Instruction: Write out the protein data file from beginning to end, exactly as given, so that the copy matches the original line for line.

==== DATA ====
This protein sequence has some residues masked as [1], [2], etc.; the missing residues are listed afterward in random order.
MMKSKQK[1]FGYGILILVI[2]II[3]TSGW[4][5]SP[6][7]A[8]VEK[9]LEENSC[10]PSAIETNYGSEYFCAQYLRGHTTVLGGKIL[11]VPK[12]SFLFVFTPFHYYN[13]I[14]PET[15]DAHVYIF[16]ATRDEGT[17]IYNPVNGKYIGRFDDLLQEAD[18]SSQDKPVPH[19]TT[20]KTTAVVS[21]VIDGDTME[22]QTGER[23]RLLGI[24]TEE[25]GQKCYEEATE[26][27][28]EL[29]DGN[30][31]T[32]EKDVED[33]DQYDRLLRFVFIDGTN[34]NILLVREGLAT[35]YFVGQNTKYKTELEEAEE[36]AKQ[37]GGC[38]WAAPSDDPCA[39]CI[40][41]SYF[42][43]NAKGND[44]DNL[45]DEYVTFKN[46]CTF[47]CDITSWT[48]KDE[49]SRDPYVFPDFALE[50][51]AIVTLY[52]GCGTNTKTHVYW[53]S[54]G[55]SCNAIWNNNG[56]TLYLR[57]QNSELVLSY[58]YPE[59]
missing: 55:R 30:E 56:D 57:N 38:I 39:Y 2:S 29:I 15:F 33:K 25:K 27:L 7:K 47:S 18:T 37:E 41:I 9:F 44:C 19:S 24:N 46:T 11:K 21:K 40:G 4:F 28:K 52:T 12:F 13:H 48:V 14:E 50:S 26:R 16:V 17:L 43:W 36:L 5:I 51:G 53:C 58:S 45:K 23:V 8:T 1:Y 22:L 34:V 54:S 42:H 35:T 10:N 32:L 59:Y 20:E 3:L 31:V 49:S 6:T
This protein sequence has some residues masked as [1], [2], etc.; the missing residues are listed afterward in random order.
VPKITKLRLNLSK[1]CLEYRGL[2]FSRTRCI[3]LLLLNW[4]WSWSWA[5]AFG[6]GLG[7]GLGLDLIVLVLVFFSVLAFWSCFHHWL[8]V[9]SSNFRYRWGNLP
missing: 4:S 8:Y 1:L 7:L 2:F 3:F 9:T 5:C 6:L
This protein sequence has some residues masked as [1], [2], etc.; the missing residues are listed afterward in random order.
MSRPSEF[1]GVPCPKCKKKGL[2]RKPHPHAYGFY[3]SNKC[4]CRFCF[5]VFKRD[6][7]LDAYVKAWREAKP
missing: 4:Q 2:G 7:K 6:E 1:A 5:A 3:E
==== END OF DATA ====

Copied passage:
This protein sequence has some residues masked as [1], [2], etc.; the missing residues are listed afterward in random order.
MMKSKQK[1]FGYGILILVI[2]II[3]TSGW[4][5]SP[6][7]A[8]VEK[9]LEENSC[10]PSAIETNYGSEYFCAQYLRGHTTVLGGKIL[11]VPK[12]SFLFVFTPFHYYN[13]I[14]PET[15]DAHVYIF[16]ATRDEGT[17]IYNPVNGKYIGRFDDLLQEAD[18]SSQDKPVPH[19]TT[20]KTTAVVS[21]VIDGDTME[22]QTGER[23]RLLGI[24]TEE[25]GQKCYEEATE[26][27][28]EL[29]DGN[30][31]T[32]EKDVED[33]DQYDRLLRFVFIDGTN[34]NILLVREGLAT[35]YFVGQNTKYKTELEEAEE[36]AKQ[37]GGC[38]WAAPSDDPCA[39]CI[40][41]SYF[42][43]NAKGND[44]DNL[45]DEYVTFKN[46]CTF[47]CDITSWT[48]KDE[49]SRDPYVFPDFALE[50][51]AIVTLY[52]GCGTNTKTHVYW[53]S[54]G[55]SCNAIWNNNG[56]TLYLR[57]QNSELVLSY[58]YPE[59]
missing: 55:R 30:E 56:D 57:N 38:I 39:Y 2:S 29:I 15:F 33:K 25:K 27:L 7:K 47:S 18:T 37:E 41:I 9:F 44:C 19:S 24:N 46:T 11:K 21:K 40:G 4:F 28:K 52:T 12:F 13:H 48:V 14:E 50:S 26:R 16:V 17:L 43:W 36:L 5:I 51:G 53:C 58:S 45:K 23:V 8:T 1:Y 22:L 34:V 54:S 42:H 35:T 10:N 32:L 59:Y 20:E 3:L 31:V 49:S 6:T
This protein sequence has some residues masked as [1], [2], etc.; the missing residues are listed afterward in random order.
VPKITKLRLNLSK[1]CLEYRGL[2]FSRTRCI[3]LLLLNW[4]WSWSWA[5]AFG[6]GLG[7]GLGLDLIVLVLVFFSVLAFWSCFHHWL[8]V[9]SSNFRYRWGNLP
missing: 4:S 8:Y 1:L 7:L 2:F 3:F 9:T 5:C 6:L
This protein sequence has some residues masked as [1], [2], etc.; the missing residues are listed afterward in random order.
MSRPSEF[1]GVPCPKCKKKGL[2]RKPHPHAYGFY[3]SNKC[4]CRFCF[5]VFKRD[6][7]LDAYVKAWREAKP
missing: 4:Q 2:G 7:K 6:E 1:A 5:A 3:E